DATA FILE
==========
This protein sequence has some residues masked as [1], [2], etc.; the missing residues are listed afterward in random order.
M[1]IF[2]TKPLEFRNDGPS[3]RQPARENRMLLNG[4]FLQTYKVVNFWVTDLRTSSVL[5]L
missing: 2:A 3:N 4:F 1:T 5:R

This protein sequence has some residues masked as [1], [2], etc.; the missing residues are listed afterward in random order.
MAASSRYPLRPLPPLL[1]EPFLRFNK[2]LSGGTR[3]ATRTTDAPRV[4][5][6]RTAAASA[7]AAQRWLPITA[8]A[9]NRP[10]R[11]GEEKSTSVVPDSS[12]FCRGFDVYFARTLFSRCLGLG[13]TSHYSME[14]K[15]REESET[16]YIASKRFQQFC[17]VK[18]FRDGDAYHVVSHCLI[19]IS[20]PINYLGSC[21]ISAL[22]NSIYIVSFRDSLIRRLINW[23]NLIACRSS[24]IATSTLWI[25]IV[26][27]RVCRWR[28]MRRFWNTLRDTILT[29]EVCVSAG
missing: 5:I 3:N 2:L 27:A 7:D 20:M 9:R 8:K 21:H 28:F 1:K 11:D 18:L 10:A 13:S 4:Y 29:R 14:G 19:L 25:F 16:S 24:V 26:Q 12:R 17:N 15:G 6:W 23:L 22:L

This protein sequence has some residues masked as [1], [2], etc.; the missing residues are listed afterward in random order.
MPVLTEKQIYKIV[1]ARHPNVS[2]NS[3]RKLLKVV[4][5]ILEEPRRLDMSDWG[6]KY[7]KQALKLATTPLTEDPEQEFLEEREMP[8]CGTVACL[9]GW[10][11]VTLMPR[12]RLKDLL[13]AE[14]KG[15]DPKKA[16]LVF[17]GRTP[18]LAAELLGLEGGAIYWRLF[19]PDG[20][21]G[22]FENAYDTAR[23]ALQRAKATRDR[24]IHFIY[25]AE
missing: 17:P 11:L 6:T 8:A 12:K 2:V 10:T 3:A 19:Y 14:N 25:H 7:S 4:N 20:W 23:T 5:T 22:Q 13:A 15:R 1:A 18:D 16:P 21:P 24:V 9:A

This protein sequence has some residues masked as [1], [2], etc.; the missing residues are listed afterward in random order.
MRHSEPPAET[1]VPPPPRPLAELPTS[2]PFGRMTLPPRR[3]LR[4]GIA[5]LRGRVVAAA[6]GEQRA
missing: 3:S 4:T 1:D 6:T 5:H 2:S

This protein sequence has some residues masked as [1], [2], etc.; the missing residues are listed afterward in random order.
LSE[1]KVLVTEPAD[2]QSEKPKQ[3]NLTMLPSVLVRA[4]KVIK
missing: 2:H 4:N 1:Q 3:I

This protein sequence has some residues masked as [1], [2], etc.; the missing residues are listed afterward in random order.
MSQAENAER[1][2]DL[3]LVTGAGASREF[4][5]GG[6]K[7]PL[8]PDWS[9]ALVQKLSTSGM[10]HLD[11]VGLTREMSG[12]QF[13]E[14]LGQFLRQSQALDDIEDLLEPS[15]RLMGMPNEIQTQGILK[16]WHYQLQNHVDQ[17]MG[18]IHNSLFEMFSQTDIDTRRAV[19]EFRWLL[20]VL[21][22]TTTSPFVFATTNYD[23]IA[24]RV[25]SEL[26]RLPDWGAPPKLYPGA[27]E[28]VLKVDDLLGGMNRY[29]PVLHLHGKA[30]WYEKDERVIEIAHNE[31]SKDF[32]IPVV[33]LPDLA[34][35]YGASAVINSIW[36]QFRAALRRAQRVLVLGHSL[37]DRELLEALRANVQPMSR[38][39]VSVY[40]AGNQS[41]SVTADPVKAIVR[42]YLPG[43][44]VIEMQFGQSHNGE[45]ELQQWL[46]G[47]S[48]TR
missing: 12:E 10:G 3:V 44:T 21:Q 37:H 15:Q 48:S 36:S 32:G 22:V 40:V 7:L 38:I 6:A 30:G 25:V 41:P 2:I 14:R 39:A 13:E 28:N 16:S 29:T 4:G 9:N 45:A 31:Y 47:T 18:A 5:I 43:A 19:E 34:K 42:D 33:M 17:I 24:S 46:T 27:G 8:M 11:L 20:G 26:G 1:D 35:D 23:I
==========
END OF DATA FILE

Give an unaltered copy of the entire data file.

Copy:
This protein sequence has some residues masked as [1], [2], etc.; the missing residues are listed afterward in random order.
M[1]IF[2]TKPLEFRNDGPS[3]RQPARENRMLLNG[4]FLQTYKVVNFWVTDLRTSSVL[5]L
missing: 2:A 3:N 4:F 1:T 5:R

This protein sequence has some residues masked as [1], [2], etc.; the missing residues are listed afterward in random order.
MAASSRYPLRPLPPLL[1]EPFLRFNK[2]LSGGTR[3]ATRTTDAPRV[4][5][6]RTAAASA[7]AAQRWLPITA[8]A[9]NRP[10]R[11]GEEKSTSVVPDSS[12]FCRGFDVYFARTLFSRCLGLG[13]TSHYSME[14]K[15]REESET[16]YIASKRFQQFC[17]VK[18]FRDGDAYHVVSHCLI[19]IS[20]PINYLGSC[21]ISAL[22]NSIYIVSFRDSLIRRLINW[23]NLIACRSS[24]IATSTLWI[25]IV[26][27]RVCRWR[28]MRRFWNTLRDTILT[29]EVCVSAG
missing: 5:I 3:N 2:L 27:A 7:D 20:M 9:R 8:K 21:H 28:F 1:K 11:D 18:L 10:A 13:S 4:Y 29:R 14:G 19:L 25:F 16:S 24:V 26:Q 12:R 17:N 15:G 6:W 23:L 22:L

This protein sequence has some residues masked as [1], [2], etc.; the missing residues are listed afterward in random order.
MPVLTEKQIYKIV[1]ARHPNVS[2]NS[3]RKLLKVV[4][5]ILEEPRRLDMSDWG[6]KY[7]KQALKLATTPLTEDPEQEFLEEREMP[8]CGTVACL[9]GW[10][11]VTLMPR[12]RLKDLL[13]AE[14]KG[15]DPKKA[16]LVF[17]GRTP[18]LAAELLGLEGGAIYWRLF[19]PDG[20][21]G[22]FENAYDTAR[23]ALQRAKATRDR[24]IHFIY[25]AE
missing: 17:P 11:L 6:T 8:A 12:K 2:V 10:T 3:A 19:Y 14:N 25:H 7:S 4:N 20:W 23:T 5:T 22:Q 13:A 15:R 1:A 18:D 16:P 21:P 24:V 9:A

This protein sequence has some residues masked as [1], [2], etc.; the missing residues are listed afterward in random order.
MRHSEPPAET[1]VPPPPRPLAELPTS[2]PFGRMTLPPRR[3]LR[4]GIA[5]LRGRVVAAA[6]GEQRA
missing: 3:S 4:T 1:D 6:T 5:H 2:S

This protein sequence has some residues masked as [1], [2], etc.; the missing residues are listed afterward in random order.
LSE[1]KVLVTEPAD[2]QSEKPKQ[3]NLTMLPSVLVRA[4]KVIK
missing: 2:H 4:N 1:Q 3:I

This protein sequence has some residues masked as [1], [2], etc.; the missing residues are listed afterward in random order.
MSQAENAER[1][2]DL[3]LVTGAGASREF[4][5]GG[6]K[7]PL[8]PDWS[9]ALVQKLSTSGM[10]HLD[11]VGLTREMSG[12]QF[13]E[14]LGQFLRQSQALDDIEDLLEPS[15]RLMGMPNEIQTQGILK[16]WHYQLQNHVDQ[17]MG[18]IHNSLFEMFSQTDIDTRRAV[19]EFRWLL[20]VL[21][22]TTTSPFVFATTNYD[23]IA[24]RV[25]SEL[26]RLPDWGAPPKLYPGA[27]E[28]VLKVDDLLGGMNRY[29]PVLHLHGKA[30]WYEKDERVIEIAHNE[31]SKDF[32]IPVV[33]LPDLA[34][35]YGASAVINSIW[36]QFRAALRRAQRVLVLGHSL[37]DRELLEALRANVQPMSR[38][39]VSVY[40]AGNQS[41]SVTADPVKAIVR[42]YLPG[43][44]VIEMQFGQSHNGE[45]ELQQWL[46]G[47]S[48]TR
missing: 12:E 10:G 3:V 44:T 21:Q 37:H 15:Q 48:S 36:S 32:G 22:V 40:V 7:L 38:I 6:A 30:G 25:V 41:P 2:I 14:R 39:A 13:E 28:N 16:S 29:T 4:G 9:N 45:A 31:Y 47:T 18:A 5:I 43:A 19:E 34:K 42:D 33:M 17:I 24:S 46:T 27:G 8:M 11:L 20:G 26:G 1:D 35:D 23:I